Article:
In essence, a propensity score or a probability can be associated with each customer action relevant to sales, marketing and CX functions. For example, independent propensity models can be designed for tracking and predicting specific customer actions such as –
- Churn – It is never good for a business to lose existing customers. The AI can point towards customers with a high propensity to churn and brands can customize the touchpoints in the customer’s journey depending on the historical patterns of the customer.
- Sales – It is paramount for brands to be able to predict the intent to purchase, and potentially trigger interventions such as discounts, coupons, etc. depending on the propensity score of each customer.
- Marketing – Marketing campaigns can be optimized depending on customer behavior, for example, if a customer has a high propensity to unsubscribe from e-mail marketing campaigns then the frequency of contacting the customer can be managed accordingly.
Role of AI in customer experience and how to track it
One can reap the true benefits of individualization only when it is done at scale, in real-time and tailored for each customer irrespective of the size of the customer base. This can be achieved using advanced AI which tracks implicit signals within the raw data and can be used to train propensity models to predict customer intent.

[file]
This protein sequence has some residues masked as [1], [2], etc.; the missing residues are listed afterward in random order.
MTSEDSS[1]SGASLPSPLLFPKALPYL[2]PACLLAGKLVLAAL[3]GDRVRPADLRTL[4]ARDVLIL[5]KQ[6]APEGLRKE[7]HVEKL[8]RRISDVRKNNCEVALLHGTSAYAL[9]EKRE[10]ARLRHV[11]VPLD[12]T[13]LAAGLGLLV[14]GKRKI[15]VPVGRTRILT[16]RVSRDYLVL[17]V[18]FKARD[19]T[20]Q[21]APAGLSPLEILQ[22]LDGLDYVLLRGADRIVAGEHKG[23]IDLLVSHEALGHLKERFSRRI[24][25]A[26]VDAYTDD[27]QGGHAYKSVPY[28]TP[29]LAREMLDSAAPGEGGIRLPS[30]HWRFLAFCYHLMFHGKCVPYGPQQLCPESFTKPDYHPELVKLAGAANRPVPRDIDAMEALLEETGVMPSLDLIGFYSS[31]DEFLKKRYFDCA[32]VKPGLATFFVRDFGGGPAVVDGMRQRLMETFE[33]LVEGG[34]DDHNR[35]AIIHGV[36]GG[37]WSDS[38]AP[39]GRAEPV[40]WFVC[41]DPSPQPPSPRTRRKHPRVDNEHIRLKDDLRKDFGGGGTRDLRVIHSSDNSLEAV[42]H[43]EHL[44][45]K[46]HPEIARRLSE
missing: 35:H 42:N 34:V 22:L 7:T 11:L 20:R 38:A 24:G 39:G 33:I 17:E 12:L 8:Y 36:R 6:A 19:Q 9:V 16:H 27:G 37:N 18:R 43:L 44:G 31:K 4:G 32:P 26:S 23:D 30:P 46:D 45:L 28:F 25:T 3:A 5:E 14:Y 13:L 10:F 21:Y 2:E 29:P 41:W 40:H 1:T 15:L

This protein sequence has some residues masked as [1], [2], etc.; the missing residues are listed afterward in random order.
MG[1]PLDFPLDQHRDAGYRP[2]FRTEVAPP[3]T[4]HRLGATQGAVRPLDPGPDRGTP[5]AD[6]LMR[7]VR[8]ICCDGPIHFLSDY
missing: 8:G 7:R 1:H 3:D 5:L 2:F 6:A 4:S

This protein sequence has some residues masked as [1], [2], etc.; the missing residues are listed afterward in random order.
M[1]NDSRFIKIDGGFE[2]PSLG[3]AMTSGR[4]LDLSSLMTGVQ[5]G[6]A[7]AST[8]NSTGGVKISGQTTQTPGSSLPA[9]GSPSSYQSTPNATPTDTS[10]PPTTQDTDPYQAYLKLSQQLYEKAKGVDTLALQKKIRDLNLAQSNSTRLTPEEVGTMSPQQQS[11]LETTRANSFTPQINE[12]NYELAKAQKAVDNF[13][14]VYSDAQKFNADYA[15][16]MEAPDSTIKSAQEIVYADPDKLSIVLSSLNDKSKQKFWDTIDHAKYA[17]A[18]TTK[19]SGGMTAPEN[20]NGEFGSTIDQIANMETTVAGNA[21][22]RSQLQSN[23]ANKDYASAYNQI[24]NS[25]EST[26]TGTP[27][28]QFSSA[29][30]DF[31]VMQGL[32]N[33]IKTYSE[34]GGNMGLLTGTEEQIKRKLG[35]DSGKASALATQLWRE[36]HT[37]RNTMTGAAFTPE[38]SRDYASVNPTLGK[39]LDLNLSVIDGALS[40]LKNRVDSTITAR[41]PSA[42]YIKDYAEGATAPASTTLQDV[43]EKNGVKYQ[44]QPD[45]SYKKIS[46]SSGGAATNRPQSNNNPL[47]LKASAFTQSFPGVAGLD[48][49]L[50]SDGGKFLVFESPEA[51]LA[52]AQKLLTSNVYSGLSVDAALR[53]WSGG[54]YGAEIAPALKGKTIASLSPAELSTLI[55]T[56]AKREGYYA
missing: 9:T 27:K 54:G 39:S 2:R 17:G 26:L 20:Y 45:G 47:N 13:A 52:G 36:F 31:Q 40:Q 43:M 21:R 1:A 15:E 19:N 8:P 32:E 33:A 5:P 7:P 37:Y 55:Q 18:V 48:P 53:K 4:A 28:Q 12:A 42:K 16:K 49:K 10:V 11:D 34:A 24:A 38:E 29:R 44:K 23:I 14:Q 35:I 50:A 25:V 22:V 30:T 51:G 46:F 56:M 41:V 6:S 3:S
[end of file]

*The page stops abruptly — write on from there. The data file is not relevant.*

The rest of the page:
Customers are highly likely to share their opinions and feelings in comment boxes after surveys, and according to a recent HBR article, this data is a far better indicator of customer sentiment than surveys. Customer sentiment is mostly qualitative and since most surveys are quantitative, hence they are not instruments for measuring customer sentiment by design. Brands need the right AI tools to crunch the qualitative data and an omnichannel CRM platform to aggregate this data in real-time from customer support, field interactions, e-mail, chatbots, APPs etc. While firms can potentially leverage this data using AI for predicting customer behavior, though in practice many firms deploy half-baked AI tools that focus mostly on good or bad comments.
It is important for the AI to be able to track both emotional (happiness, disappointment, extreme reactions) and cognitive responses (opinions, issues, appreciation, etc.) of the customers to create a holistic propensity model for each customer.
AI adoption to personalize CX can provide the competitive edge needed by businesses to stay relevant and ahead of the curve, as in the future customer experience is poised to become the key brand differentiator, superseding both price & product.
Talk to our product squad to see this integration live in action.
About the Author
VP of Customer Success
|Ashish Mittal is the Vice President of Customer Success at Kapture CRM, Bangalore India. A seasoned professional with over 15 years of experience, he has worked for Silicon Valley startups as well as Fortune 500 companies.|